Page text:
As you go along in your married life, you may sometimes want to spend some time looking at old photographs. We are fond of the idea of "photographs and memories," even the old Jim Croce song with that title. We often even equate the two, claiming we have "lost all our memories" when a home burns, for example. We have come to love photographs. 

Too bad. 

The problem with photographs is that they present something that is not real. Look at a photograph of you from your wedding day. Is that still how you look? Is wearing a special gown on a special day really who you are? Is the hair and the make-up anything like the person you are today?

As we age, we can be somewhat troubled by the changes in how we look. We not only get older, we look older. Our figures are not what they were when we were younger. For women, especially, having children makes a big difference over the years. Photographs can deceive us into thinking that the image on the paper is the person we married. It is not, it's just an image.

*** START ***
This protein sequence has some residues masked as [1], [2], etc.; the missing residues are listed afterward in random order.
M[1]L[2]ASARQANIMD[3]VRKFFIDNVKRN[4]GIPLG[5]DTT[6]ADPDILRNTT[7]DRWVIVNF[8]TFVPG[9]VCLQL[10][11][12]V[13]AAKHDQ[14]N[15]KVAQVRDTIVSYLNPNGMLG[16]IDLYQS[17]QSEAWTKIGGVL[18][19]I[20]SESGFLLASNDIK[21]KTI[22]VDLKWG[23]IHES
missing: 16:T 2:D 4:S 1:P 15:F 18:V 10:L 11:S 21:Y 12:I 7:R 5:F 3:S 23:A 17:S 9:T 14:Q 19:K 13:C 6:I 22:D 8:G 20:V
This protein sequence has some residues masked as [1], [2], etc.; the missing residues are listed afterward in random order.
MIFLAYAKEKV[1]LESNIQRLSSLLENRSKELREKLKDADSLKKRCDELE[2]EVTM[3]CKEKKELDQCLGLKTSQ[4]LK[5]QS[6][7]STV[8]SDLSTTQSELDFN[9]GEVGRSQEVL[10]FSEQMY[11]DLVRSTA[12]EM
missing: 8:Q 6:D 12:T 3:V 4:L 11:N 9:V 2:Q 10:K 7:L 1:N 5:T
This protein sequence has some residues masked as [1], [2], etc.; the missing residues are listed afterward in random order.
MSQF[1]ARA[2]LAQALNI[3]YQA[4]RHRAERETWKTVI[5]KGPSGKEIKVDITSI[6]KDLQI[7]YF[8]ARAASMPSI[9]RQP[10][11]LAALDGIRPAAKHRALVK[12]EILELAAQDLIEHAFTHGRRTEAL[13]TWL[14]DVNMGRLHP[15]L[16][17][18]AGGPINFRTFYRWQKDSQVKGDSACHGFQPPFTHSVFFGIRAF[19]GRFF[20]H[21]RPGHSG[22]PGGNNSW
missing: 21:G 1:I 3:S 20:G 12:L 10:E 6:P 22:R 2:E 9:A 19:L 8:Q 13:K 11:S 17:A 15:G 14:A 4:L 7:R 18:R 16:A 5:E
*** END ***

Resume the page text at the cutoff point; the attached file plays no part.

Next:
The person sitting at the table, or sleeping beside you, is the person you married. Maybe he does not look like he used to look. Let's be honest, we know he doesn't look like that anymore. You do not look the same either. Why should I look back at what my wife used to look like? Until about 150 years ago, every man and woman on earth lived this way. They lived with memories, not photographs. If I want to know how my wife looks, I look at her. I do not look at old images of her.

Sometimes, as I watch my wife, I see something that reminds me of how she used to look when we were young. There are looks, flashes, moments when I can see again the young woman from 30 years ago. I love those moments. I love her.

Now, if I looked at a photograph from 30 years ago, I suspect my impressions would not be really very accurate. I doubt that a person who has not loved her and lived with her for all these years would find as much to recognize as I find. I also know they would not be as thrilled with those memories as I am thrilled with them. 

I rarely look at old photographs. I see no reason to do so. My life is not contained in paper and ink but in my memories and in my heart. My wife is the woman whom I love and to whom I am married. 

So, for me, it is never "photographs and memories." It is real life, lived today, with the woman I love.

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